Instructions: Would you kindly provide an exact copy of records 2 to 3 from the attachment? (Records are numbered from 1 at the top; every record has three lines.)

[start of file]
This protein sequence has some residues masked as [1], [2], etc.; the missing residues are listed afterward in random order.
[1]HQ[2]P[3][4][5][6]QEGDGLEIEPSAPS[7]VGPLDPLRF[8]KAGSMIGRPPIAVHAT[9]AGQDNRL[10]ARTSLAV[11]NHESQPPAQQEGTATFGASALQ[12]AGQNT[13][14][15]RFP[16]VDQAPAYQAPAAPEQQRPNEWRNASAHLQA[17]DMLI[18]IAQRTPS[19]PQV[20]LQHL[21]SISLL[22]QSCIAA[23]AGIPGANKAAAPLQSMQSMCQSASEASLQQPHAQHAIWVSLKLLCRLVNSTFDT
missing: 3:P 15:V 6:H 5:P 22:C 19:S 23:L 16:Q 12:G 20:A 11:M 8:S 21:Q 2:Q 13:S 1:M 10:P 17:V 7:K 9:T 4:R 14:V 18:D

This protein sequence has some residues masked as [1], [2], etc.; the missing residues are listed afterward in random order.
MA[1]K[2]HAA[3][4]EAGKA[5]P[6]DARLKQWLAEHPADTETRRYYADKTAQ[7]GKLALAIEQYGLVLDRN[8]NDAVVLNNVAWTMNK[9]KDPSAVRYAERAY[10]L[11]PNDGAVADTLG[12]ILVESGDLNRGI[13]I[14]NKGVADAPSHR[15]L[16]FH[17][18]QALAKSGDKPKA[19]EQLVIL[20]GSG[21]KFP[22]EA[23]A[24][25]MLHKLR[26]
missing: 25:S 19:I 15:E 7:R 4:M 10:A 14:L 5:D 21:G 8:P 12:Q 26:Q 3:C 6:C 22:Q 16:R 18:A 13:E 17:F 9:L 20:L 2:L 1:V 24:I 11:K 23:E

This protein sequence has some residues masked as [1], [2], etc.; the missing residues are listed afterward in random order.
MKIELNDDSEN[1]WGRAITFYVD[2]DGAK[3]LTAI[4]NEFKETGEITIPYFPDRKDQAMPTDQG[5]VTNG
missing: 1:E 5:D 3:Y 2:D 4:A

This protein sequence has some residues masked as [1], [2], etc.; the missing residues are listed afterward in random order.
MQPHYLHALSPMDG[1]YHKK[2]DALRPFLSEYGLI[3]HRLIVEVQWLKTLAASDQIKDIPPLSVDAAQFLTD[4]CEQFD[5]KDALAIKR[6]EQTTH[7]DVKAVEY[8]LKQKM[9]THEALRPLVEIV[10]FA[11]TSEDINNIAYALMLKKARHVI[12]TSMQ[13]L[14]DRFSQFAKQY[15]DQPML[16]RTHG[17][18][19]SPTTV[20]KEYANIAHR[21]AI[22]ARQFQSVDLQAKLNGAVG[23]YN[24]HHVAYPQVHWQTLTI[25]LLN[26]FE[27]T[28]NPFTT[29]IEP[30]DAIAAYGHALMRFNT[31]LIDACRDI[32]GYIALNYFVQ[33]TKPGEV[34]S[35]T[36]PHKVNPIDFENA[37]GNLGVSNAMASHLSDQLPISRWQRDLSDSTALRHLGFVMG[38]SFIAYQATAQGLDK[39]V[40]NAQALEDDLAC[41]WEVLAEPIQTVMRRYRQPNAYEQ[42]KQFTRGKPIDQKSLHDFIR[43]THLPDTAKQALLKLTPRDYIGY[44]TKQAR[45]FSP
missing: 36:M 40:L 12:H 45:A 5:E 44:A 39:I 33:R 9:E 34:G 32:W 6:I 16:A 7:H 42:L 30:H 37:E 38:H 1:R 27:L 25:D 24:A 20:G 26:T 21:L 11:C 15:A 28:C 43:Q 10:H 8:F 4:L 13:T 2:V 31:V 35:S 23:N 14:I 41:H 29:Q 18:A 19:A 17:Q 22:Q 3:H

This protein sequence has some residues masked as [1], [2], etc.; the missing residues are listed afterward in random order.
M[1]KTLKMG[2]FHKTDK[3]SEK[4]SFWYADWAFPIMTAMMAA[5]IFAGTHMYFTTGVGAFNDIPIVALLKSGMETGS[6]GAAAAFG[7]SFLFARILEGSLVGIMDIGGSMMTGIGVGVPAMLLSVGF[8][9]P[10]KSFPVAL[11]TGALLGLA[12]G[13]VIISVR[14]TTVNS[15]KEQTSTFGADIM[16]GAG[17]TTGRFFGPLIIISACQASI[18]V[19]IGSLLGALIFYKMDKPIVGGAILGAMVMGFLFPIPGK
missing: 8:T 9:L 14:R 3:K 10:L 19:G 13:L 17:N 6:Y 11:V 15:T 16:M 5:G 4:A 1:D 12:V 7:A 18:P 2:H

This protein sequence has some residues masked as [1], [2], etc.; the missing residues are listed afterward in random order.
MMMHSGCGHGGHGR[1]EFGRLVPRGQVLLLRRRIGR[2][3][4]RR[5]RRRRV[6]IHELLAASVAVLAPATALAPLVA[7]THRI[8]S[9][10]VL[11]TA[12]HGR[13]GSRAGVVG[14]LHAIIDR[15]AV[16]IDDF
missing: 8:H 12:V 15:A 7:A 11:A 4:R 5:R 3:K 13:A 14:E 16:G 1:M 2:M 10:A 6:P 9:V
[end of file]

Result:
This protein sequence has some residues masked as [1], [2], etc.; the missing residues are listed afterward in random order.
MA[1]K[2]HAA[3][4]EAGKA[5]P[6]DARLKQWLAEHPADTETRRYYADKTAQ[7]GKLALAIEQYGLVLDRN[8]NDAVVLNNVAWTMNK[9]KDPSAVRYAERAY[10]L[11]PNDGAVADTLG[12]ILVESGDLNRGI[13]I[14]NKGVADAPSHR[15]L[16]FH[17][18]QALAKSGDKPKA[19]EQLVIL[20]GSG[21]KFP[22]EA[23]A[24][25]MLHKLR[26]
missing: 25:S 19:I 15:E 7:R 4:M 10:A 14:L 5:D 21:G 8:P 12:Q 26:Q 3:C 6:C 22:Q 16:R 18:A 13:E 17:F 9:L 20:L 2:L 1:V 24:I 11:K 23:E

This protein sequence has some residues masked as [1], [2], etc.; the missing residues are listed afterward in random order.
MKIELNDDSEN[1]WGRAITFYVD[2]DGAK[3]LTAI[4]NEFKETGEITIPYFPDRKDQAMPTDQG[5]VTNG
missing: 1:E 5:D 3:Y 2:D 4:A